Rodney charles

Naparima Member of Parliament Rodney Charles

Opposition MP Rodney Charles, 72, wants to live and therefore wants the Covid-19 vaccine.

“I am 72 years of age, it’s probably my last years in Parlia­ment; I am in an at-risk group and therefore vulnerable to the ravages of Covid. I thought I would leave Parliament in honour, but it looks like under this PNM, I’m going to leave in a coffin,” he said at the United National Congress (UNC) virtual meeting on Monday.

He noted a BBC report which said the Covid vaccine cuts the risk of serious illness by 80 per cent in the over-80-year group and in the over-70-year group, it will cut serious illnesses significantly.

“I want to l live, I don’t want (Health Minister Terrence ) Deyalsingh coming and spouting nice talk...talk does not let you live a fulfilling life,” he said, adding he is sure a vaccine will save his life.

Pointing to the vaccination drive in Barbados under Prime Minister Mia Mottley, Charles said:

“I want to suggest that we ask Barbados to lend us their Prime Minister for vaccines...if it is possible under the Constitution....we could do with her.”

He noted that Barbados, with a population of 287,000, has already vaccinated 35,000 of its citizens for Covid, over 12 per cent of their population.

He said Trinidad and Tobago, with the 2,000 vaccines gifted by Barbados, has vaccinated 0.08 per cent of its population.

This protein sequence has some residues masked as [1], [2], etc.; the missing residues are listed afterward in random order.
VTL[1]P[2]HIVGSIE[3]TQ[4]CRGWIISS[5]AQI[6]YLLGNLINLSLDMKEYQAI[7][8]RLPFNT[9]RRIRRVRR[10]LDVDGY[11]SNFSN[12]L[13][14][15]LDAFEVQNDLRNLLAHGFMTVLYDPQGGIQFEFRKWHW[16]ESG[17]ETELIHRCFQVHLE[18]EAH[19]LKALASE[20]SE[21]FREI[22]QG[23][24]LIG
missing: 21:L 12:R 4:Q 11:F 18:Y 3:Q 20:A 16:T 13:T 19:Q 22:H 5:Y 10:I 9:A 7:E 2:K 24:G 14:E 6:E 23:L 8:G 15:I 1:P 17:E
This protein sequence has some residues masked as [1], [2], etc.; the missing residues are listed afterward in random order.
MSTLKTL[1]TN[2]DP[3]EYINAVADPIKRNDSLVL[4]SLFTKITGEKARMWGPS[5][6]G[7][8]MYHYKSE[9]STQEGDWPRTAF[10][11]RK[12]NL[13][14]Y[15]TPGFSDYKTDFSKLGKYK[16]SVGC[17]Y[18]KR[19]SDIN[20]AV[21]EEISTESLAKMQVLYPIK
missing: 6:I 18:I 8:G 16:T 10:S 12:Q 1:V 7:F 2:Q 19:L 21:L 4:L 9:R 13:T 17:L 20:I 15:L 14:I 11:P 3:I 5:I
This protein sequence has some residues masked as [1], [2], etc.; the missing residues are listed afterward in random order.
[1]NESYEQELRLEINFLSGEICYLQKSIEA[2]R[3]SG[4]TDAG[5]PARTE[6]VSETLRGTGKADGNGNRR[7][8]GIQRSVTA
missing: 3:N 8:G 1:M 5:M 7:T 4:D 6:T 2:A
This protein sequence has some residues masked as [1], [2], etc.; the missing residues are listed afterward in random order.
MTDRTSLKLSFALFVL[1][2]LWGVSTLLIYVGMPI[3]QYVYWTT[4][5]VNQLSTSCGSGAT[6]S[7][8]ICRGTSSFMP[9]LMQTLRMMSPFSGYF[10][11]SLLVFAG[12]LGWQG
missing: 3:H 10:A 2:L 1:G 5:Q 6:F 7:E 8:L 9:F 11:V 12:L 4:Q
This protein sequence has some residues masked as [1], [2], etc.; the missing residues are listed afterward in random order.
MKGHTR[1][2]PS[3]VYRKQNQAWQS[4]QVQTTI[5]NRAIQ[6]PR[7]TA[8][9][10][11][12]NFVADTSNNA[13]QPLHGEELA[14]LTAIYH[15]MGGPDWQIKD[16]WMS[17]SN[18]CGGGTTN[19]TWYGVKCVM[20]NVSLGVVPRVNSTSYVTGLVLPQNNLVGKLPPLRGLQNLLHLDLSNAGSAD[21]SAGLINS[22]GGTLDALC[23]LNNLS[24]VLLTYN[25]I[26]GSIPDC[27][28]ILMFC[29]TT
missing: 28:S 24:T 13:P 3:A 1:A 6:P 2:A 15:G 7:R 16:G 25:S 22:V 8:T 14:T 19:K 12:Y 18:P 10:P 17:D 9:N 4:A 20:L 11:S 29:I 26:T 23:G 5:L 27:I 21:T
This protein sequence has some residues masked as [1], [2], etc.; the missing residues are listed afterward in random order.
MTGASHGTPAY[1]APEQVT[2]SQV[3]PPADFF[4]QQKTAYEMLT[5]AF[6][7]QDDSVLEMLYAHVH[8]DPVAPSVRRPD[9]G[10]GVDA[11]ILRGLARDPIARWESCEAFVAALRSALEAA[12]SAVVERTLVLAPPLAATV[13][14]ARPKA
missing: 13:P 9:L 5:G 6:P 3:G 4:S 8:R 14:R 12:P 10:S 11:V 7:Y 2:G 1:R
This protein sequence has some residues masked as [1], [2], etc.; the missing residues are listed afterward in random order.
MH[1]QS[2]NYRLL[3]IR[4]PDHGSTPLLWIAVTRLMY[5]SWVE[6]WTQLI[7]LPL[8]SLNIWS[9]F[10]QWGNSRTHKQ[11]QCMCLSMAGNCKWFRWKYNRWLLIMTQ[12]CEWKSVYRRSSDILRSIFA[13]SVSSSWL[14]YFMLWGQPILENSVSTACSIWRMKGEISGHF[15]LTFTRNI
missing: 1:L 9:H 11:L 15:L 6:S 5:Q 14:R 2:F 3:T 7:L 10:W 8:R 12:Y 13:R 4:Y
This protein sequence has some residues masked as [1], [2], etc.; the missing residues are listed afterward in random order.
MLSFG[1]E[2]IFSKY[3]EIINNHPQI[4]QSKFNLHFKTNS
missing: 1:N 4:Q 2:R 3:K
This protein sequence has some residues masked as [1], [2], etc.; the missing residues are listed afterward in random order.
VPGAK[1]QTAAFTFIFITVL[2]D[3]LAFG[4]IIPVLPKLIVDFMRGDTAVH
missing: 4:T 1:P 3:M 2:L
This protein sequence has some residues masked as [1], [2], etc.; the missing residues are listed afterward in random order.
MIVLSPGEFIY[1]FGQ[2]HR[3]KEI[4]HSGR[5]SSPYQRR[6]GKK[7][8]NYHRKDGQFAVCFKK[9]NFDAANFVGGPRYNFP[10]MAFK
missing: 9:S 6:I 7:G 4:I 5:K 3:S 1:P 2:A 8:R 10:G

Charles said if the Opposition Leader writes the Indian prime minister for vaccines, “what the hell is wrong with that? We talking about the lives of citizens”.

We like freeness

Opposition MP Dr Roodal Moonilal also fired jabs.

“In the last few days (PM Dr) Keith Rowley had time to call on (US) President Biden to remove sanctions on Venezuela, but he does not have time to call on (India) Prime Minister (Narendra) Modi to give us vaccines to save our lives. Kamla Persad-Bissessar would have generated a phone call to Delhi to make a request to save the lives of citizens,” he said.

Moonilal said a quintessential characteristic of Trinidadians is we like everything free.

He said Government has been “sitting on their hands” with respect to vaccines since last year as he noted that India is supplying 60 per cent of the world’s vaccines.

“They were waiting for India to look for you, get a torchlight to find your island in the Caribbe­an and say, ‘Boss Rowley, Lord Rowley, you want vaccine, too?’” he said.

He said other countries in the region wrote the Indian government in “beautiful, poetic language” requesting free vaccines.

He criticised the “temerity” of Foreign Affairs Minister Dr Amery Browne to question Persad-Bissessar writing to India’s prime minister for vaccines.

Moonilal said Persad-Bisses­sar was right as the Government was doing nothing.

He chided Deyalsingh for en­gaging in public relations with respect to the vaccines gifted to T&T by Barbados.

“Deyalsingh, when the first lady got her vaccine...he chook up heself, as we would say, next to the lady; if you miss the needle on her arm, you stick he,” he said.

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Eight days after taking the AstraZeneca Covid-19 vaccine, 60-year-old Ijaz Haniff who suffered blood clotting and paralysis, has died.

The records at the San Fernando General Hospital (SFGH) did not name the vaccine as cause of death.

Sixty-four new Covid-19 cases have been recorded by the Ministry of Health.

In its daily update yesterday, the ministry noted the new cases were detected in samples taken over a three-day period between April 13 and April 15.